Between the start of the SARS-CoV-2 outbreak in Reggio Emilia at the end of February and March 24, the province has had 460 hospitalizations in all hospitals. Among these, 2 (0.4%) patients (1,2) had acute ischemic events involving abdominal viscera; therefore, these events should not be considered too rare. Visceral infarction is probably a clinical manifestation of the prothrombotic state that has been described in patients with COVID-19 (16). Consistently, reports about pathological changes in organs other than the lungs describe parenchymal cells necrosis and small-vessel thrombosis (7).

The possibility of abdominal visceral infarction during COVID-19 has major implications in clinical practice. First, when patients with COVID-19 report severe abdominal pain, visceral infarction should be considered in differential diagnosis and taken into account in laboratory and imaging diagnostic workups. Second, this finding should further prompt the scientific community to stress the need to routinely use LMWH in patients with COVID-19 and to open the debate on the appropriate dosage. Finally, the prothrombotic state in patients with COVID-19 may justify therapeutic rather than prophylactic LMWH.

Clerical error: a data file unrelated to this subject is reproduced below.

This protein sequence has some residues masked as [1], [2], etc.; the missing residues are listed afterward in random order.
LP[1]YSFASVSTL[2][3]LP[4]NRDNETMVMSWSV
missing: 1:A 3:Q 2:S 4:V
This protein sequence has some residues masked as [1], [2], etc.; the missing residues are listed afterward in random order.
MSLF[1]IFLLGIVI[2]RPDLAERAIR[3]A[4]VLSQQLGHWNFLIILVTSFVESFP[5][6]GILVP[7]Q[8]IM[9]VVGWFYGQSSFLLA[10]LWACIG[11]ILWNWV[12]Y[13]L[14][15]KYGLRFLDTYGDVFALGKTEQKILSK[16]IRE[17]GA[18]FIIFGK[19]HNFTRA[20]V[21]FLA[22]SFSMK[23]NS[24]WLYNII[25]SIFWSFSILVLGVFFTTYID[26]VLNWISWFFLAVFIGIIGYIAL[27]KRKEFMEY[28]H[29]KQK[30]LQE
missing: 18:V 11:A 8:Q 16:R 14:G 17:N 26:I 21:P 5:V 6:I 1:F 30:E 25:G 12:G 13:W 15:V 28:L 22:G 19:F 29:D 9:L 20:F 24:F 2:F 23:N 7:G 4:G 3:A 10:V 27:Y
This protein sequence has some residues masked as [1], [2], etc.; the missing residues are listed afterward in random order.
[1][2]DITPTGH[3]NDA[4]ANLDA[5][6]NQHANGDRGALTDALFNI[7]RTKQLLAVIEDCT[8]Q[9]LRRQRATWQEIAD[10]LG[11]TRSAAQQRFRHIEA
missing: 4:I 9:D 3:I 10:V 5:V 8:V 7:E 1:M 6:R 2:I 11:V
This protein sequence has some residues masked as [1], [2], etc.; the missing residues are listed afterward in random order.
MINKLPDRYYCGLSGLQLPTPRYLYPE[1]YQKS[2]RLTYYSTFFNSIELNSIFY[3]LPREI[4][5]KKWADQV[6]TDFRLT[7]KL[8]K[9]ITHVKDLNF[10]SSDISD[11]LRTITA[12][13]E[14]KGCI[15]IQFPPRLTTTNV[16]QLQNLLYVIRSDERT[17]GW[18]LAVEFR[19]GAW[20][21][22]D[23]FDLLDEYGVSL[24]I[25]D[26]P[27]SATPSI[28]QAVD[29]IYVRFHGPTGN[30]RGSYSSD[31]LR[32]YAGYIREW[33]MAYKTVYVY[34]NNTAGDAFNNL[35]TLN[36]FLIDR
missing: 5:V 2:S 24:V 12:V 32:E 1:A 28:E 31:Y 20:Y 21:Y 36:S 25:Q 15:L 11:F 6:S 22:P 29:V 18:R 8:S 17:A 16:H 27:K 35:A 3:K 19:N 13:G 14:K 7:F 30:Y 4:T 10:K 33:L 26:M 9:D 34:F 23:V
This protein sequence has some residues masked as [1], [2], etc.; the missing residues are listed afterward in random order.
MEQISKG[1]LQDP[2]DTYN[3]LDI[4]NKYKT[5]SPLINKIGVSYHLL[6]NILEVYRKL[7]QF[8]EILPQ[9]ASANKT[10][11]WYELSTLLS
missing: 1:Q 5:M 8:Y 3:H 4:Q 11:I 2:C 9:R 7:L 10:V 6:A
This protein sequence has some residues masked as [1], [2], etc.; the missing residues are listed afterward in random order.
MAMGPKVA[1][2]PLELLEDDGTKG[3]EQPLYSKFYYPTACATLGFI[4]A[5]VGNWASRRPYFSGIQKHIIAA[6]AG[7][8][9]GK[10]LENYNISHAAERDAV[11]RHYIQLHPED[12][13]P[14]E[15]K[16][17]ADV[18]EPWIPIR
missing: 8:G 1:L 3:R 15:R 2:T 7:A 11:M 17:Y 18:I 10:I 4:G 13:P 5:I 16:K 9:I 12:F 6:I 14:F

Dr. Besutti is a radiologist in Azienda USL–IRCCS of Reggio Emilia, Italy, and a PhD student in the clinical and experimental medicine PhD program, University of Modena and Reggio Emilia, Modena, Italy. Her primary research interest is about comorbidities in HIV-infected patients, especially involving the lungs, liver, and cardiovascular system.

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Acknowledgment

We thank Jacqueline Costa for English language editing.

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References

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DOI: 10.3201/eid2608.201161

Original Publication Date: May 12, 2020

Table of Contents – Volume 26, Number 8—August 2020

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Giulia Besutti, Radiology Unit, AUSL Reggio Emilia–IRCCS. Viale Risorgimento 80, 42123 Reggio Emilia, Italy

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Page created: May 12, 2020
Page updated: July 19, 2020
Page reviewed: July 19, 2020
The conclusions, findings, and opinions expressed by authors contributing to this journal do not necessarily reflect the official position of the U.S. Department of Health and Human Services, the Public Health Service, the Centers for Disease Control and Prevention, or the authors' affiliated institutions. Use of trade names is for identification only and does not imply endorsement by any of the groups named above.